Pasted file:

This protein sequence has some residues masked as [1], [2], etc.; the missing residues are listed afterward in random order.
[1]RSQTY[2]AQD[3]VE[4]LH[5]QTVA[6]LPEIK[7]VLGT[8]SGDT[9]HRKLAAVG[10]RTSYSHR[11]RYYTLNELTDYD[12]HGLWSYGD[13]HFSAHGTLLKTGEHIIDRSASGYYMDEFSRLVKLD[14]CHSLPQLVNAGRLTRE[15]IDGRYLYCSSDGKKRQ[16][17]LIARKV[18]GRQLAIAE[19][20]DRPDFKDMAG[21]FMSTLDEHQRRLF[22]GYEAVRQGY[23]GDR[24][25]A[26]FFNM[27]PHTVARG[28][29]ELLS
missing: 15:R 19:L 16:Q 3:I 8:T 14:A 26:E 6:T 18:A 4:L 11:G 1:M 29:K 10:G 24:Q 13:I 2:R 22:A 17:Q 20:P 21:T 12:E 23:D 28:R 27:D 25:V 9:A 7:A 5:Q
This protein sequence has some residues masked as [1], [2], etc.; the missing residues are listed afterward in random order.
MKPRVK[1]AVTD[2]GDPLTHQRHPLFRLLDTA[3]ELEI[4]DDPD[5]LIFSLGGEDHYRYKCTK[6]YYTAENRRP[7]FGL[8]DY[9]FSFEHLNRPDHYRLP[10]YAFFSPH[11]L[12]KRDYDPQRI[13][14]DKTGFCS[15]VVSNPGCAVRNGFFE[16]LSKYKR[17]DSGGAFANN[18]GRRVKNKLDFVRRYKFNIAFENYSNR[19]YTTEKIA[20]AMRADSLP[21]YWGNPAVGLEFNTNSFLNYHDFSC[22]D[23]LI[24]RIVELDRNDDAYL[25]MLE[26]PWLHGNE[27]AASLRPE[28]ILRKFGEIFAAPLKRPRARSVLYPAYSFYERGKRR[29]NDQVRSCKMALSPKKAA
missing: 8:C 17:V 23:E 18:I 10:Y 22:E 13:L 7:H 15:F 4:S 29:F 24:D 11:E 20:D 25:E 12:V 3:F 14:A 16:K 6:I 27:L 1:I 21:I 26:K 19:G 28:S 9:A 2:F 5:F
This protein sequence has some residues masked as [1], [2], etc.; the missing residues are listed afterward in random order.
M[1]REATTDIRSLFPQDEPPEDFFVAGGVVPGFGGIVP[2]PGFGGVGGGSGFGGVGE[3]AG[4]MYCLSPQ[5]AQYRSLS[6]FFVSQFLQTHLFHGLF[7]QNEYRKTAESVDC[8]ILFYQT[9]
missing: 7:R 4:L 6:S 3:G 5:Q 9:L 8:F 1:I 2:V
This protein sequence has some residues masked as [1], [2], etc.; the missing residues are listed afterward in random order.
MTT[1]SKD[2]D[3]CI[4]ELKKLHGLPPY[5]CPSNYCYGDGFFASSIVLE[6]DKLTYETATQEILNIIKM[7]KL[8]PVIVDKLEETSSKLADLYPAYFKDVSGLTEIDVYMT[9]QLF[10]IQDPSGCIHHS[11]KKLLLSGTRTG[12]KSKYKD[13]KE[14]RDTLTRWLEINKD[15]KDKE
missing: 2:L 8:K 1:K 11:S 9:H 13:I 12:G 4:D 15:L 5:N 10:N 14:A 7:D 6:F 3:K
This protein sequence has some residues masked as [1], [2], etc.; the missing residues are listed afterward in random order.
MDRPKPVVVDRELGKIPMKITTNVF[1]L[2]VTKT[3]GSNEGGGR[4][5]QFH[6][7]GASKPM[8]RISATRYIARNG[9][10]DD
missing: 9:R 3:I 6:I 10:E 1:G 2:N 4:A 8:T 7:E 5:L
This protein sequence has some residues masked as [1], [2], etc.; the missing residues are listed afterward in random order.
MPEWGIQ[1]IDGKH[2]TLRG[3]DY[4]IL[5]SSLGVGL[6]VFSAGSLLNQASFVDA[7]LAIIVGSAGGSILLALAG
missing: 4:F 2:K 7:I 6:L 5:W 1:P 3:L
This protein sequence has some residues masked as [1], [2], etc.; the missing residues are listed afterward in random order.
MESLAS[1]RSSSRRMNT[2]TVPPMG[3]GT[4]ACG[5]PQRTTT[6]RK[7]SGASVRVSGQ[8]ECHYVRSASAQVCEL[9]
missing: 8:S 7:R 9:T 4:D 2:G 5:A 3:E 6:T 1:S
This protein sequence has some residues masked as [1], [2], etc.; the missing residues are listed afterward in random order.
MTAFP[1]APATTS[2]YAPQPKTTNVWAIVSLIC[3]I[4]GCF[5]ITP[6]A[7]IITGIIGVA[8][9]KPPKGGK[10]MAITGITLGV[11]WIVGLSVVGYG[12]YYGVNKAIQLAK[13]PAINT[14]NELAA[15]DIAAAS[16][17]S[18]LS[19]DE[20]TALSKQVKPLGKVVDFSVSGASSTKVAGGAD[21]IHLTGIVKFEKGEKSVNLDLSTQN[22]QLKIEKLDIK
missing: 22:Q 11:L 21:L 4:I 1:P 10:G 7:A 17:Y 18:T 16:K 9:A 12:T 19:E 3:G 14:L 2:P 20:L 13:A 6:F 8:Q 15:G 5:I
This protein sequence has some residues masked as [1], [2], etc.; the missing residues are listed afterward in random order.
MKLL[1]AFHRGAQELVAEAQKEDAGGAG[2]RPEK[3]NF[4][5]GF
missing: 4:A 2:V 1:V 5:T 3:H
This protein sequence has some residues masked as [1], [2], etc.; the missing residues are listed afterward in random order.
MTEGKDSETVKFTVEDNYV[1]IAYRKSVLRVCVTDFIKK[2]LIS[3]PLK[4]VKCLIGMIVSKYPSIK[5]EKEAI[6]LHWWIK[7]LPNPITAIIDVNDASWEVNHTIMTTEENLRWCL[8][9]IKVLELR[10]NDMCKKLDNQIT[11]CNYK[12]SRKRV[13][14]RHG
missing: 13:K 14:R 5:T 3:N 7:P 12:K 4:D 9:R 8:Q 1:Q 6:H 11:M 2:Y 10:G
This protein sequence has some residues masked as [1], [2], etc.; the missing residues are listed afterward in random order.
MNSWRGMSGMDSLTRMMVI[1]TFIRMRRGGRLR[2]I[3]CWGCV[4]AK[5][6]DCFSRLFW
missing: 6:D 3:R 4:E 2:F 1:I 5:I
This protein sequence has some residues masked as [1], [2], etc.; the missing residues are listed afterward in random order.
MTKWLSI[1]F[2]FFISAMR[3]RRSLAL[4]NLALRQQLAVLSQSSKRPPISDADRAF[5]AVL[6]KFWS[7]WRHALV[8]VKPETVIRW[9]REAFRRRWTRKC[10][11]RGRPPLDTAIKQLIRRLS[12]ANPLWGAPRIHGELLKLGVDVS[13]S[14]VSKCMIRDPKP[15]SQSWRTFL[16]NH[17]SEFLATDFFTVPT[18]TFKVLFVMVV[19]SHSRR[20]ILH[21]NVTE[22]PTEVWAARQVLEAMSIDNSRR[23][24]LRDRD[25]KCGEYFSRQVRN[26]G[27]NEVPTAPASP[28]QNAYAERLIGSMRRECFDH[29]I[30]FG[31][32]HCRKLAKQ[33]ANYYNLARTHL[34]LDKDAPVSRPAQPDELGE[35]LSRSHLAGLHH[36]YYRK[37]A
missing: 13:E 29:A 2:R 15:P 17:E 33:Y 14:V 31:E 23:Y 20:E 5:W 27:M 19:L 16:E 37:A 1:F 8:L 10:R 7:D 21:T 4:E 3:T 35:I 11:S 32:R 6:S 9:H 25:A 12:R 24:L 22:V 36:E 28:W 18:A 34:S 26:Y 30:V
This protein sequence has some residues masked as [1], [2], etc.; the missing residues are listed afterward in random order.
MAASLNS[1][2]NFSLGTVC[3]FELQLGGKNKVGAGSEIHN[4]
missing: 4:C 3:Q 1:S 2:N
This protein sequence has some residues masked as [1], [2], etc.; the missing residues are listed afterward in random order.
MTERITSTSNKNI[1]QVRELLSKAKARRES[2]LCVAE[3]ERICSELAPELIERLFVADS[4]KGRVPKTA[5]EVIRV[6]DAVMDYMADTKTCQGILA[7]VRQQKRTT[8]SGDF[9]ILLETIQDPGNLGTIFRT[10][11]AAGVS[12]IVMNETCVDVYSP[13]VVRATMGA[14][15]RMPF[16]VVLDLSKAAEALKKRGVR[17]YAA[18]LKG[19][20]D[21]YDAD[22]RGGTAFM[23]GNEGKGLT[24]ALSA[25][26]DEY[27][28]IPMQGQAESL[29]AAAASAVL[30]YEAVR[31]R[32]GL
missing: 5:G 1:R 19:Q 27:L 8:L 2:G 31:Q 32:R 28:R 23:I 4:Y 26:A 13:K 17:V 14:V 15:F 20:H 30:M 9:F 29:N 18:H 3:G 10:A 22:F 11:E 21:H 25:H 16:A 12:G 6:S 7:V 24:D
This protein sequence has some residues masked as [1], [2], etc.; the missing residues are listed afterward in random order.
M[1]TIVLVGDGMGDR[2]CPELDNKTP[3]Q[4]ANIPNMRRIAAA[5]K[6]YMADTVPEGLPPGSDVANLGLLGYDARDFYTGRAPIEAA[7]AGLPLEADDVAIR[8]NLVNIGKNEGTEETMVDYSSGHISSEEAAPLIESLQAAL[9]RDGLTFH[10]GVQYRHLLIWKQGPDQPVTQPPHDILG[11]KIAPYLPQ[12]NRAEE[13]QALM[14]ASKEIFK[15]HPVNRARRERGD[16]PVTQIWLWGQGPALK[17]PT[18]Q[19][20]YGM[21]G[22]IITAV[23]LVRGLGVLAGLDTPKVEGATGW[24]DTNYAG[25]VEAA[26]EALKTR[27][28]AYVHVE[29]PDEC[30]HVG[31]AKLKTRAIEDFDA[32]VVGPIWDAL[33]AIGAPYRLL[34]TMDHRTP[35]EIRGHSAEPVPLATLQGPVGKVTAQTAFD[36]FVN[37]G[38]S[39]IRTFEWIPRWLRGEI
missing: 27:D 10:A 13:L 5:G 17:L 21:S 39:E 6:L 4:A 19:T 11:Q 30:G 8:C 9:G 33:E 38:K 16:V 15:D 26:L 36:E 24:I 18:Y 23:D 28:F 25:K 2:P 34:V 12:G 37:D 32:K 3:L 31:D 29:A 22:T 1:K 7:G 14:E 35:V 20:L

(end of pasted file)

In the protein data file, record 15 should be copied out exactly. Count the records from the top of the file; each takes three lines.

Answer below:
This protein sequence has some residues masked as [1], [2], etc.; the missing residues are listed afterward in random order.
M[1]TIVLVGDGMGDR[2]CPELDNKTP[3]Q[4]ANIPNMRRIAAA[5]K[6]YMADTVPEGLPPGSDVANLGLLGYDARDFYTGRAPIEAA[7]AGLPLEADDVAIR[8]NLVNIGKNEGTEETMVDYSSGHISSEEAAPLIESLQAAL[9]RDGLTFH[10]GVQYRHLLIWKQGPDQPVTQPPHDILG[11]KIAPYLPQ[12]NRAEE[13]QALM[14]ASKEIFK[15]HPVNRARRERGD[16]PVTQIWLWGQGPALK[17]PT[18]Q[19][20]YGM[21]G[22]IITAV[23]LVRGLGVLAGLDTPKVEGATGW[24]DTNYAG[25]VEAA[26]EALKTR[27][28]AYVHVE[29]PDEC[30]HVG[31]AKLKTRAIEDFDA[32]VVGPIWDAL[33]AIGAPYRLL[34]TMDHRTP[35]EIRGHSAEPVPLATLQGPVGKVTAQTAFD[36]FVN[37]G[38]S[39]IRTFEWIPRWLRGEI
missing: 27:D 10:A 13:L 5:G 17:L 21:S 39:E 6:L 4:A 19:T 11:Q 30:G 8:C 9:G 33:E 38:K 16:V 15:D 26:L 36:E 24:I 18:Y 23:D 28:F 25:K 2:P 34:V 12:G 37:D 32:K 3:L 31:D 29:A 22:T 1:K 7:G 14:E 35:V 20:L